What to do about climate change? Initiate the Process. The first few steps being: define the Problem, then specify what you want to accomplish (the goal) and what you want to avoid. The Problem is the projected ongoing rise in global temperatures (due to increased concentrations of GHGs).  The goal is to keep the rise within this century to no more than 2°C. What we want to avoid is any net increase in human mortality and poverty, as well as any significant decline of non-human species. In other words, limit the extent of climate change and do so in a way that protects the entire biosphere.

Note that protecting the biosphere doesn’t necessarily mean keeping existing wild habitats in their “natural” state.  A 2°C rise in global temperature will still be very disruptive. Human intervention and species relocation will be part of the story.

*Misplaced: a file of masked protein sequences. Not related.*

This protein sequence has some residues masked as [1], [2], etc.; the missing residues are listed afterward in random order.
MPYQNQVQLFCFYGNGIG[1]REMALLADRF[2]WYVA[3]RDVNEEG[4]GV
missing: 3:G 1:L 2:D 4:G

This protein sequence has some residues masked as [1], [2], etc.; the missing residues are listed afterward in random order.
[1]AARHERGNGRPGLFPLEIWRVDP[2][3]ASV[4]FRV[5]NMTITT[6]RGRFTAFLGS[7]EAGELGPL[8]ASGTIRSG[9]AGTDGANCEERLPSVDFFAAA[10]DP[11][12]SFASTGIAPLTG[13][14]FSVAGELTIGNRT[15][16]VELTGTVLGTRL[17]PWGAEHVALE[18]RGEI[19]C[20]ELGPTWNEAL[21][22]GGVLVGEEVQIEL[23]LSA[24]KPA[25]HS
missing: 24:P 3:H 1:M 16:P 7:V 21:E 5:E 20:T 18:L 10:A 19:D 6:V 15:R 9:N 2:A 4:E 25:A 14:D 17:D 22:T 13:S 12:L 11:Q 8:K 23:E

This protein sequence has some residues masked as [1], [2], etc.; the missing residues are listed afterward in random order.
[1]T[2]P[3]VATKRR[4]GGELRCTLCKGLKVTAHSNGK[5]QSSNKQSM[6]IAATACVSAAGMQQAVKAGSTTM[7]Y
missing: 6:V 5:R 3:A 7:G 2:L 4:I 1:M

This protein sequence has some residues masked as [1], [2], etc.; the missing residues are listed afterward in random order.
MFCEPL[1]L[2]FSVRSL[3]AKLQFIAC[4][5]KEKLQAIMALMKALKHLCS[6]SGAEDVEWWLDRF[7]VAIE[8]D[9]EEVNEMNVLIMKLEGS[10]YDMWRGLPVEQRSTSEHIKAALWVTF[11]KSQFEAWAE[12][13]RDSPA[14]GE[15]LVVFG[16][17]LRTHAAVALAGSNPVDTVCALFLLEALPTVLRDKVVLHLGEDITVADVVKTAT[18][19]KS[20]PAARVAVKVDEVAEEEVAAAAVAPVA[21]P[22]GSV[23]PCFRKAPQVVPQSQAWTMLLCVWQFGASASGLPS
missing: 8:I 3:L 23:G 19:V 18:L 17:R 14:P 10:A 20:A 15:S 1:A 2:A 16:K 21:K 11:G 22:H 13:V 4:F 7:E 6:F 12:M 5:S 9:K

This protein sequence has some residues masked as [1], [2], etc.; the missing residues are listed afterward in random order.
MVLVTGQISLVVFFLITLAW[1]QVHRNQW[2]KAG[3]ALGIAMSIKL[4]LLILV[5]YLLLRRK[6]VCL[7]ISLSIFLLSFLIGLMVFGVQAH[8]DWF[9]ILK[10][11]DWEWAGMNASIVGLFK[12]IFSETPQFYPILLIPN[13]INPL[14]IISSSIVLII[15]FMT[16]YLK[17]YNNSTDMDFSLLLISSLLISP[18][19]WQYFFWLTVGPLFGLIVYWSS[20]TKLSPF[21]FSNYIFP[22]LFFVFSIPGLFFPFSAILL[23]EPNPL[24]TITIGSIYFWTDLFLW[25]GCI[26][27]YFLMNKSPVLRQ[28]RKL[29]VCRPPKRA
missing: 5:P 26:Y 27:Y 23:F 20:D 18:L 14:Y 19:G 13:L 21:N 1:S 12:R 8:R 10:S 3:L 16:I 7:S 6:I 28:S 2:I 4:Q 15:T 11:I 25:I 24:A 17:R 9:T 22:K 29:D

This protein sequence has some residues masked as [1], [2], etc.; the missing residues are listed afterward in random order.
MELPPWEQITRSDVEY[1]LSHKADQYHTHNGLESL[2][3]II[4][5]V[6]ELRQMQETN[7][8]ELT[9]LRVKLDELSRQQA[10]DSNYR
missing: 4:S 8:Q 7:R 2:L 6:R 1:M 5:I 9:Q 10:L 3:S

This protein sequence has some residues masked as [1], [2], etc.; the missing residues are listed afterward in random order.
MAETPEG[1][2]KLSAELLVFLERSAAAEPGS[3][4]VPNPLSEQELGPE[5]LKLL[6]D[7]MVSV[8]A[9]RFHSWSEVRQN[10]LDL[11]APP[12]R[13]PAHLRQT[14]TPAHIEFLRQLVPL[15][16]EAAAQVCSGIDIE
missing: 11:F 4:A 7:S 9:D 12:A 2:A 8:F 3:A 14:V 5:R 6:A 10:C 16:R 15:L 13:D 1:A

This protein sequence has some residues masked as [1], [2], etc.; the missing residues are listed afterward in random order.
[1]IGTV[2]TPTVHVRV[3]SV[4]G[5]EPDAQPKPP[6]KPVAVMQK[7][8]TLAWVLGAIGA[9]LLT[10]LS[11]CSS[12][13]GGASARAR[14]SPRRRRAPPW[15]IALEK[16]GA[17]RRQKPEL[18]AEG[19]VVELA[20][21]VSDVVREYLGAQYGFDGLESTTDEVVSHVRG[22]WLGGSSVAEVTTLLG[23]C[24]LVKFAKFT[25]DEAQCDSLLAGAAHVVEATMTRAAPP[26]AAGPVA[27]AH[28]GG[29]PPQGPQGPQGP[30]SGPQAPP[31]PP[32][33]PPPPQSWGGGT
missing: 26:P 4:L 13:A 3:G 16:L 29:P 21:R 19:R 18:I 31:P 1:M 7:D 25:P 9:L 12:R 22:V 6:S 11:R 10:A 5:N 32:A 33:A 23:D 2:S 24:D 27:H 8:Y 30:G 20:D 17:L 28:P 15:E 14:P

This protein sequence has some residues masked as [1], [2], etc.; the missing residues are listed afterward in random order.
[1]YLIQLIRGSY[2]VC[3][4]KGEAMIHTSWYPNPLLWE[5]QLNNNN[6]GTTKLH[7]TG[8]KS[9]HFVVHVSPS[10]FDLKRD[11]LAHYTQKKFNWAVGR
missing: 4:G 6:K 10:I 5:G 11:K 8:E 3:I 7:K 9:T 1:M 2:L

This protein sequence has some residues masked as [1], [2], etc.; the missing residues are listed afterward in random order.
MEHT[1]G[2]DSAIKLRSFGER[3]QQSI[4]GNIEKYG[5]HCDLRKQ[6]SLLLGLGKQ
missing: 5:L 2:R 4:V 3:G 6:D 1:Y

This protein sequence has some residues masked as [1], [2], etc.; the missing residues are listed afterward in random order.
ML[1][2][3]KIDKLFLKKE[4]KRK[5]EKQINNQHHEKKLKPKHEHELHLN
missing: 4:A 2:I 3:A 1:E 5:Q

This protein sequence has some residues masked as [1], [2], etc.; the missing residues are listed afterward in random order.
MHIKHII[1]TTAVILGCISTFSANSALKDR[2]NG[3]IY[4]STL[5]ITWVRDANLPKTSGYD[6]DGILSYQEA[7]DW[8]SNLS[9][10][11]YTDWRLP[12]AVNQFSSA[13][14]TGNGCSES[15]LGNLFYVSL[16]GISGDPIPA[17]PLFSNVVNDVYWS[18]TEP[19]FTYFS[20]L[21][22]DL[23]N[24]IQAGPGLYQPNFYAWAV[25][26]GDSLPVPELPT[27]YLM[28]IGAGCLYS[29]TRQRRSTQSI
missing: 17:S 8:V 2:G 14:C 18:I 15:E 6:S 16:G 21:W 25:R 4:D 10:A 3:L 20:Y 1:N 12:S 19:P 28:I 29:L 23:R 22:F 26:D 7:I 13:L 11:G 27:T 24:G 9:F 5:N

Limiting global temperature to +2°C by 2100 would be roughly compatible with two of the four Representative Concentration Pathways (RCPs) provided by the Intergovernmental Panel on Climate Change (IPCC), as in the following chart:

 ProblemScenario2081-2100: Mean and likely range

  1. RCP2.61.0 (0.3 to 1.7) °C
  2. RCP4.51.8 (1.1 to 2.6) °C
  3. RCP6.02.2 (1.4 to 3.1) °C
  4. RCP8.53.7 (2.6 to 4.8) °C

The goal, then, is to stay within RCP2.6, or at worst, the low end of RCP4.5. Part of figuring out if this is even feasible requires us to look at the assumptions that were required to arrive at RCP2.6 and RCP4.5. Are these assumptions realistic, based on current trends?

Next: looking more closely at RCP2.6 and RCP4.5